Is SMA validating the microinverter segment or just playing catch up?
Earlier in September, SMA Solar Technology AG (ETR:S92) announced “plans to launch its own range of module inverters in the coming years” with “SMA increases its technological edge in the photovoltaic market with the acquisition of OKE’s module inverter technology” (Deutsch).
OKE-Services was founded by Henk Oldenkamp in 1983 and has over 15 years of experience in the “Design and development of electronics for photovoltaic solar energy”. “Module-integrated inverter from NKF” by Iris Krampitz and Michael Schmela for PHOTON International reported the OK4 AC-module inverter (microinverter) design NKF Electronics licensed from OKE-Services (OKE) had unit sales exceeding 50000 units in 2002. OKE believes about 80000 OK4 and OK5 units were shipped to grid connected applications by NKF. I was not able to determine when or why NKF exited the microinverter business although one claim is the Dutch government decided to end photovoltaic (PV) subsidy programs.
While the OKE acquisition price was not disclosed, Solarbuzz said:
a consultancy contract was drawn up with the owner of OKE, Hendrik Oldenkamp, with a duration up until September 30, 2012.
Positioning microinverters for small PV systems, SMA said:
Micro inverters are particularly well-suited for the use in small photovoltaic systems of 1 kWp or under. In some larger photovoltaic systems which use string inverters, shading of individual modules and the subsequently lower energy harvest of the entire system can be avoided by equipping and operating those modules with individual module inverters.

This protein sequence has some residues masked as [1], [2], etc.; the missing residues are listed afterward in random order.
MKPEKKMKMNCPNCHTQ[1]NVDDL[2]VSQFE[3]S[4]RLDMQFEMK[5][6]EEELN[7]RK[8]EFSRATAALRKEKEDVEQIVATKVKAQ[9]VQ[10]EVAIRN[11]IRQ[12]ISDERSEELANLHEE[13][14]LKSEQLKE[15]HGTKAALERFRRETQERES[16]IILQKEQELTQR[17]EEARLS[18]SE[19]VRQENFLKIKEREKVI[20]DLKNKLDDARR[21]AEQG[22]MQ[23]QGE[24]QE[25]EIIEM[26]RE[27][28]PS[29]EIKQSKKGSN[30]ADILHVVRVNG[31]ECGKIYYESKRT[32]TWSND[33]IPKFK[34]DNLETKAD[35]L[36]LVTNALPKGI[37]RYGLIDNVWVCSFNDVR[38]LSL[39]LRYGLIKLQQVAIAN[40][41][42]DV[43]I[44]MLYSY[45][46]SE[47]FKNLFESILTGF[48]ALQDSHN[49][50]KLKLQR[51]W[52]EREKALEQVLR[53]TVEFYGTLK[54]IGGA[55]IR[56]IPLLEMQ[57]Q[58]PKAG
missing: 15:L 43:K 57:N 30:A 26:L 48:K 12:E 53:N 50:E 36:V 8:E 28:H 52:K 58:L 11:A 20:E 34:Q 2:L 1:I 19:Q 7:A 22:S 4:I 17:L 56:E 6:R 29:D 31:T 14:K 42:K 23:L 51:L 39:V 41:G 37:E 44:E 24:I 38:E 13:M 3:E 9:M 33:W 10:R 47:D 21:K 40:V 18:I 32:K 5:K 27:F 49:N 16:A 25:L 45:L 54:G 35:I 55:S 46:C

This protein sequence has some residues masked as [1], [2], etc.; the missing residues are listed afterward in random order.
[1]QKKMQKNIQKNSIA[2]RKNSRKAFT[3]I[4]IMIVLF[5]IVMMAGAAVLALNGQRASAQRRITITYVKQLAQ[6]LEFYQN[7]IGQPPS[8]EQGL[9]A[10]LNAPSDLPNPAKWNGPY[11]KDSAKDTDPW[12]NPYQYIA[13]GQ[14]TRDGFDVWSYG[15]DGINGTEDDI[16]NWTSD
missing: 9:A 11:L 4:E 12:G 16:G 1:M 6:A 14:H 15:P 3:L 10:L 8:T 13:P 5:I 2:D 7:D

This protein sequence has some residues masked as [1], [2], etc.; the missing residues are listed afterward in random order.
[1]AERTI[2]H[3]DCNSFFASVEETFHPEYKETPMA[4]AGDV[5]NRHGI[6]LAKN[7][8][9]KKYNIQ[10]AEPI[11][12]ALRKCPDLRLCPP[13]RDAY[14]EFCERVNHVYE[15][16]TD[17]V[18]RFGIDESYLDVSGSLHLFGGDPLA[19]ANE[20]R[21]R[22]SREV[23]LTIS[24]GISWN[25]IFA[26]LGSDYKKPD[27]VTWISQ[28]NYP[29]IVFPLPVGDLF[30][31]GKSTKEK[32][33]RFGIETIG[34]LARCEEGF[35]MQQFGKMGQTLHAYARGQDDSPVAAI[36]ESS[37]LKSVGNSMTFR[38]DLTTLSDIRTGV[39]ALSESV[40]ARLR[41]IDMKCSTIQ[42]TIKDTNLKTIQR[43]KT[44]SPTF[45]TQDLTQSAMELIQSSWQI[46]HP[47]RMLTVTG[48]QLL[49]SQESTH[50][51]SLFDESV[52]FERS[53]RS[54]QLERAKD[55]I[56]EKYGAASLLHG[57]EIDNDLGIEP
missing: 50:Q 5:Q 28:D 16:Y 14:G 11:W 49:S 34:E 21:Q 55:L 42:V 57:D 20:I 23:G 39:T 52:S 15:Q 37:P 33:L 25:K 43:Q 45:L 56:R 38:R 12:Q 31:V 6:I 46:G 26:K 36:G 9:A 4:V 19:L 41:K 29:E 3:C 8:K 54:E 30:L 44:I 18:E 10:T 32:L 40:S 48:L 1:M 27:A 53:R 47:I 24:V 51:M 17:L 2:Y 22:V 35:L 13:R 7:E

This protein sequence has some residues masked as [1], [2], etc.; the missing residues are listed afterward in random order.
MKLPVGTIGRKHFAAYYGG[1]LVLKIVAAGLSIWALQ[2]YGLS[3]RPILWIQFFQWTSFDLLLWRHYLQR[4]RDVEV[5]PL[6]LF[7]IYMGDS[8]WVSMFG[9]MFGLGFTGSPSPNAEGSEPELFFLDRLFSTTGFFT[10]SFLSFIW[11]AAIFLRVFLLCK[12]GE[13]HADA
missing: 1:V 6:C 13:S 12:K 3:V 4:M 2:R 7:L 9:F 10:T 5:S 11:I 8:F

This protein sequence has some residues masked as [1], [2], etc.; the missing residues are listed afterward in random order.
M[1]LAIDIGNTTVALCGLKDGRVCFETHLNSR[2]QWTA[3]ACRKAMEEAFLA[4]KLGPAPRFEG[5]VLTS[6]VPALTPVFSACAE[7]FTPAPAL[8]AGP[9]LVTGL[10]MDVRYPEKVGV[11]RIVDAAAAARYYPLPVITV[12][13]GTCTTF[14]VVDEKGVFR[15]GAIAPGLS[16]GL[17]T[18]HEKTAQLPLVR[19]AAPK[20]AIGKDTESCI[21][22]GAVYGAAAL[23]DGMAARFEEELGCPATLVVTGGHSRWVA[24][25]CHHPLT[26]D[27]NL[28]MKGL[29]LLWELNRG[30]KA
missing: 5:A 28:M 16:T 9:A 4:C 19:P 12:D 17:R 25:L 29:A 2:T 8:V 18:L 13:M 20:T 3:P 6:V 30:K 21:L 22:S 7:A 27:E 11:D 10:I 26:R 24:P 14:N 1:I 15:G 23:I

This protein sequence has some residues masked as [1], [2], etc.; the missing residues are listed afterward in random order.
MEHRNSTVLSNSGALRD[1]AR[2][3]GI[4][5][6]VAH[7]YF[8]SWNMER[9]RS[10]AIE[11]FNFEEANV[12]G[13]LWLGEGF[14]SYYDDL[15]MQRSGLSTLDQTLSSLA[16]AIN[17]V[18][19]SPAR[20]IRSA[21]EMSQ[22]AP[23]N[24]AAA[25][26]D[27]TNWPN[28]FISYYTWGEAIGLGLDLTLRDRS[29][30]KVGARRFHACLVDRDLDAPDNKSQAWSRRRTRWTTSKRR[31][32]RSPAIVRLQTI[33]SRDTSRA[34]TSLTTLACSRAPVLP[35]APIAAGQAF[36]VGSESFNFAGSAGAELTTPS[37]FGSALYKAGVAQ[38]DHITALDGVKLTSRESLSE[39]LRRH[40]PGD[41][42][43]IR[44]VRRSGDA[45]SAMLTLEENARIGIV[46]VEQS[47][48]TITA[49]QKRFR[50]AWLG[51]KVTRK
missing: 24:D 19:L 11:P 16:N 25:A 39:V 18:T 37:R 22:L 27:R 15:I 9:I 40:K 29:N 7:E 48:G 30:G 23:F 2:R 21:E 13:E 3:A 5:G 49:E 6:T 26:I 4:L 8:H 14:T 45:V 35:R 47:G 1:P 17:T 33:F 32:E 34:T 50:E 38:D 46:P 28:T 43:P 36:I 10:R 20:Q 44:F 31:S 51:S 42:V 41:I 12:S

SMA does mention optimizing larger systems on a selective module basis. With AC (Alternating Current) Power of 460 to 700 Watts (W), the Sunny Boy 700U is the smallest string inverter SMA offers for the US market today. A typical microinverter has an AC Power rating of about 200 W.
Enphase Energy Co-founder and Vice President of Marketing Raghu Belur observed microinverters had long been validated by their customers, and SMA was yet another entrant into the segment. Poking holes in SMA’s microinverter market segment understanding, many Enphase customers use microinverters in 4 to 6 kW (kiloWatt) residential installations, and Enphase claims a few 100 kW sized commercial installs are beginning to adopt microinverters.
Enphase has been challenged to keep pace with skyrocketing microinverter demand and has used the $22.5 Million funding round to boost production with partner Flextronics International Ltd. (NASDAQ:FLEX).
Another confidential PV industry source thought the SMA acquisition was intended to deflate equity analyst concerns about the distributed electronics threat to SMA’s central string inverter business. SMA leads the PV inverter market and had 38% market share in 2008 (Speech of the Managing Board slide 7). Also, the source noted Mr. Oldenkamp was planning to publish the OK4ALL microinverter design on the internet and grant non-exclusive production licenses “in exchange for paying a small fee.”
I still see a gaping hole in SMA’s product line for a distributed, per module DC (Direct Current) MPPT (Maximum Power Point Tracking) electronics solution targeting the full system capacity gamut of PV installations.
I’ve been trying out blogging software for my new MacBook Air over the weekend in a vain attempt to find a Windows Live Writer (WLW) equivalent. If you happened to notice a snafu post last evening, my attempt to save a draft in ecto resulted in the test snippet being published to the Blog. Ugh! That’s why I prefer to post a draft to WordPress first.